Report by Ken Goodwin
A clean rivers campaigner has discovered what looks like a giant fatberg in the River Coln at Fairford in Gloucestershire.
It was hanging from an unidentified pipe next to a sewage outlet, which it is claimed has been dumping untreated effluent into the waterway during heavy rain. Thames Water says it is investigating the pollution.
The River Coln takes its water from the limestone uplands of the Cotswolds and the stream should be sparkling and clear but - by the sewage outlet pipe - it is anything but.
The pipe comes from the nearby sewage works at Fairford. The water is supposed to be treated but heavy rain turns the clear waters of the River Coln grey, and carries with it particles of foul-smelling effluent and bits of debris which look like toilet paper.
Ashley Smith of Windrush Against Sewage Pollution has been monitoring the water pipe and what it is releasing into the river.
We're ruining the environment for the next generation. We're ruining it for ourselves. There has to be a better way. It's far too cheap to pollute.
Ashley has discovered a second pipe beside the outlet, with what looked like a giant fatberg hanging from it.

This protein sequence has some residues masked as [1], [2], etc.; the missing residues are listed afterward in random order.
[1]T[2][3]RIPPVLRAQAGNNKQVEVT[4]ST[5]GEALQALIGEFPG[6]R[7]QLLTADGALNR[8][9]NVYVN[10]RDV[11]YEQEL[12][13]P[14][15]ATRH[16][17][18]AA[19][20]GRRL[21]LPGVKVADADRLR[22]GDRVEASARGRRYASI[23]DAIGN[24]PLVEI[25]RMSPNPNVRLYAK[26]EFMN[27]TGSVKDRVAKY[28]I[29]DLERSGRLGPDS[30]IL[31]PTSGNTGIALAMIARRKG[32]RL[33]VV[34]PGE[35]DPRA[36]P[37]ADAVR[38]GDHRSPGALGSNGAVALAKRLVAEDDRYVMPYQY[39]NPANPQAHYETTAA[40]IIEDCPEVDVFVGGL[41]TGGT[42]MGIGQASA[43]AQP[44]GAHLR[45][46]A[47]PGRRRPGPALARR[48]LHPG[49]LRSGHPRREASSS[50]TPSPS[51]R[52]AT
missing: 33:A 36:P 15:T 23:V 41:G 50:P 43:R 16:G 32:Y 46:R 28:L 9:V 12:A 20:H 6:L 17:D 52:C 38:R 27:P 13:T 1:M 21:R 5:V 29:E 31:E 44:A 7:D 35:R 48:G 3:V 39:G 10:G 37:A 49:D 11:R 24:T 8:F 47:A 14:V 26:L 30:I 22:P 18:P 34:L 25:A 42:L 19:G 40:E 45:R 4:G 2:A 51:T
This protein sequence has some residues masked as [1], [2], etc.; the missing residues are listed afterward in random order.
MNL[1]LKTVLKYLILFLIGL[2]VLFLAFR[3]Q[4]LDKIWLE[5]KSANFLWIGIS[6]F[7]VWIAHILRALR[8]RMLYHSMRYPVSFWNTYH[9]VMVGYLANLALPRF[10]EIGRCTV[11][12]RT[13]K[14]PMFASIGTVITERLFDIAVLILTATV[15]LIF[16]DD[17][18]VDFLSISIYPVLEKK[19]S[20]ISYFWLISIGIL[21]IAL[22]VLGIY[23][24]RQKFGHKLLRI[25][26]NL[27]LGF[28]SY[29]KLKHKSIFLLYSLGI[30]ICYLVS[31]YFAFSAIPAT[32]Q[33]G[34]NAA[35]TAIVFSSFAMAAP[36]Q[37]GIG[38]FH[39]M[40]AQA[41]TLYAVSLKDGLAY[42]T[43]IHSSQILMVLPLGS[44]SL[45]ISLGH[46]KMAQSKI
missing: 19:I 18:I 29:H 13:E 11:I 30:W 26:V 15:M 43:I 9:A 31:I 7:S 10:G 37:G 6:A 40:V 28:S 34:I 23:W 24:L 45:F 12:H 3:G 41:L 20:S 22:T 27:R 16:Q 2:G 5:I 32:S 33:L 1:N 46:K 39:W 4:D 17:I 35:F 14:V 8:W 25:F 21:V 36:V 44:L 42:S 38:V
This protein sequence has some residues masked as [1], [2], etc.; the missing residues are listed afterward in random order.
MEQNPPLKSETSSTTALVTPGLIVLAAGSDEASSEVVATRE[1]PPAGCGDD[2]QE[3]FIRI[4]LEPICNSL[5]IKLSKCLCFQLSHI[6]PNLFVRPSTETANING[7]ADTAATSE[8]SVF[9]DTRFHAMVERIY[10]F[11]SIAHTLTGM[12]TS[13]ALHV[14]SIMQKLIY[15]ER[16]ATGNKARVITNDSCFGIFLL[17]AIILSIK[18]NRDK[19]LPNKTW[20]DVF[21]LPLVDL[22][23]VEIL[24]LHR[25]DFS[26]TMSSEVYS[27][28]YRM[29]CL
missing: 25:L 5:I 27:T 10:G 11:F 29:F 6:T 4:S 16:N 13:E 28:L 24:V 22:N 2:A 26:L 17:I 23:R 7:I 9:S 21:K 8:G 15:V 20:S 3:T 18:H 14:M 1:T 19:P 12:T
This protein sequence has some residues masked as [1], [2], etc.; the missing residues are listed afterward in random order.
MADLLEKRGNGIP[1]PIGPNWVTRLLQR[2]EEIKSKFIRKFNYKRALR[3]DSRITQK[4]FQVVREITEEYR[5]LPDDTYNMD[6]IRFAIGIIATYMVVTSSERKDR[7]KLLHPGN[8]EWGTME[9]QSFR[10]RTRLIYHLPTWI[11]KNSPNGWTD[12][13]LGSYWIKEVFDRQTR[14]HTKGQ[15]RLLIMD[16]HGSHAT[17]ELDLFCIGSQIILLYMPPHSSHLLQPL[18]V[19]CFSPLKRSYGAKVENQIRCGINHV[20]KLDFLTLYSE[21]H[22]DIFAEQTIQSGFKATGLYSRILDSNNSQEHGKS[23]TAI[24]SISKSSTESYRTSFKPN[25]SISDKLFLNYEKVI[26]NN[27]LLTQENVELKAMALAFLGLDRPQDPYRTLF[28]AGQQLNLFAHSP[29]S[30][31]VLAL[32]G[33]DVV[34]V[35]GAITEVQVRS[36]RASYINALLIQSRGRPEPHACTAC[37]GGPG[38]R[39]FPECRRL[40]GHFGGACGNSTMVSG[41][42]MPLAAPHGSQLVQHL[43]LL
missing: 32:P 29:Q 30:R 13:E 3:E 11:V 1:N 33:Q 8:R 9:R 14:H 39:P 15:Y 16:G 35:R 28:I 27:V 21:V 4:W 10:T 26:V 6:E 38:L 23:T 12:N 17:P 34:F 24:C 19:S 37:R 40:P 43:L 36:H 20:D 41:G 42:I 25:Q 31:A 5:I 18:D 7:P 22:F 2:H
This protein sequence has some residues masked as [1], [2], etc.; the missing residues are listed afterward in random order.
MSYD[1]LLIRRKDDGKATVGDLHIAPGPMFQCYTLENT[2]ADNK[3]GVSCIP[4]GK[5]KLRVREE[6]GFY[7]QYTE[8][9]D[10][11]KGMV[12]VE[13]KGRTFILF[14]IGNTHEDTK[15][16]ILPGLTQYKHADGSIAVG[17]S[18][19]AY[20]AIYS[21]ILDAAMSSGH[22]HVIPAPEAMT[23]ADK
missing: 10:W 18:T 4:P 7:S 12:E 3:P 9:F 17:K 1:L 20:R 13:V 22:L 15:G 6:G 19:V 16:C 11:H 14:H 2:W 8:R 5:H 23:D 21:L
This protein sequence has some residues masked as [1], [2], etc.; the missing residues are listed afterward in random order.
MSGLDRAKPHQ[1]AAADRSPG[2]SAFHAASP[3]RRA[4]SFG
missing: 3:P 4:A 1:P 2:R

He said: "I thought it was a fatberg. It was certainly stuck together, and Thames Water has been and taken it off."
In a statement, Thames Water says following reports of pollution from the sewage works, it inspected the two pipes.
It said: "One is connected to the sewage works and its role includes allowing treated wastewater to return to the environment.
"We found the second, the pipe in question here, is not shown on our maps as being the responsibility of Thames Water.
"We need to understand where this pollution has come from and have reported this to the local authority and the Environment Agency."
The agency added it has removed the build-up, which appeared to be mostly limescale.
Thames Water said the Fairford sewage works will undergo improvement in the next five years.